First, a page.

“We want to ensure that we are working together as a team to ensure that we’re promoting naturalization,” she added.
On Tuesday, Jaddou was joined by Veterans Affairs Secretary Denis McDonough and retired Army Maj. Gen. Viet Xuan Luong for a naturalization ceremony at which 12 active-duty military members became citizens in celebration of Veterans Day.
The new US citizens came from 10 countries: Cameroon, China, El Salvador, Ghana, Jamaica, Mexico, Nepal, the Philippines, Poland and Vietnam.
Another ceremony will be held Wednesday with Homeland Security Secretary Alejandro Mayorkas in Baltimore.
Asked how the Biden administration’s efforts contrast with those of the Trump administration, Jaddou said, “Number one is called public engagement.”
“That is one of the biggest things that we have changed, is to ensure that we’re working with the public in as many venues as possible,” she said.
The agency is also looking at streamlining its forms, said Jaddou. “Some of them are just too long and and too difficult to understand.”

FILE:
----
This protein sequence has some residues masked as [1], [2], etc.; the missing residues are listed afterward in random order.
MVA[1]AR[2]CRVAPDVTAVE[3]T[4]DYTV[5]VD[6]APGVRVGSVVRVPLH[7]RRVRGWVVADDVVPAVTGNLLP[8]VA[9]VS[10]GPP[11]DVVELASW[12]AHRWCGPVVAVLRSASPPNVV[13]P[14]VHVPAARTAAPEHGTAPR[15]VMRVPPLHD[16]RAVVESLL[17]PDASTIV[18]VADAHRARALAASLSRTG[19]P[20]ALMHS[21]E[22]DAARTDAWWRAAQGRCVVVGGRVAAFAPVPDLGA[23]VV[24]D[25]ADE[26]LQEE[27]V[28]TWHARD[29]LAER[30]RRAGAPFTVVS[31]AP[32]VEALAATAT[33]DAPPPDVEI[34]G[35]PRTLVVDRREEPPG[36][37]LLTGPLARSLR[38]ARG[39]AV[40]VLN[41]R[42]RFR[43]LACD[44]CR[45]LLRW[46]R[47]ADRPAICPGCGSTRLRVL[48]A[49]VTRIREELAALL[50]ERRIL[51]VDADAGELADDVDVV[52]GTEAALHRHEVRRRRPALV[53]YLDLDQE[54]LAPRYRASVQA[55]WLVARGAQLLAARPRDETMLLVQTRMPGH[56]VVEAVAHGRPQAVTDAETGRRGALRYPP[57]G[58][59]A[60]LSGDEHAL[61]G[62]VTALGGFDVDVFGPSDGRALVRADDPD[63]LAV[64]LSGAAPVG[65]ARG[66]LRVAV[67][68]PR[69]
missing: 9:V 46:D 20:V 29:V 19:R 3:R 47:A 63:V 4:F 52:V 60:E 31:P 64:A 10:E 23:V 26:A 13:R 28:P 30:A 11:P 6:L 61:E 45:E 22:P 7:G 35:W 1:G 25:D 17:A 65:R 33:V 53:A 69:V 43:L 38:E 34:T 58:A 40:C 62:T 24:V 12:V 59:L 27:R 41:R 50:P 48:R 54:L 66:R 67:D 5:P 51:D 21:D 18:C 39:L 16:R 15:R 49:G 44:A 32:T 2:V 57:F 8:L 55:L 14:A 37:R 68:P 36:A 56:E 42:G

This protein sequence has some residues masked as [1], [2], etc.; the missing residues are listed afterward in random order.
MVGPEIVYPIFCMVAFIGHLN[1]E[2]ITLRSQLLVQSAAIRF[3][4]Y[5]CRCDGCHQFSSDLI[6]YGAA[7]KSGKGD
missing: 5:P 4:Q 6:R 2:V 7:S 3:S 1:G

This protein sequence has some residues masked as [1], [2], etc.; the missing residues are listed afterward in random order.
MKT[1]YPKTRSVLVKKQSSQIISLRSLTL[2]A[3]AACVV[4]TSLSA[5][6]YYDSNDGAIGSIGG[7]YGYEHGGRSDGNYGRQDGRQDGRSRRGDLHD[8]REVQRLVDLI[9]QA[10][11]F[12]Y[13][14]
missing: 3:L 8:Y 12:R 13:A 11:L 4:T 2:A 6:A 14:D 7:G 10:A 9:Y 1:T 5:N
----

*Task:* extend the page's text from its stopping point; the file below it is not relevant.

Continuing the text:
The record for naturalizations was in 2008, with more than a million people becoming US citizens, an uptick that was attributed to upcoming fee increases and efforts to encourage eligible applicants to apply for citizenship.

Source: US citizenship naturalizations are highest in more than a decade

Getting a Canadian study permit should take 13 weeks. So why are these Iranians waiting as long as two years?

Unclear but possibly security clearance-related:

Few graduate students have the experience and know-how in radiation and computer engineering that University of Saskatchewan professor Li Chen needs for his research.

In January 2020, through a network of academics in his field, he recruited Peiman Pour Momen, who had a master’s degree and appeared to be a perfect fit.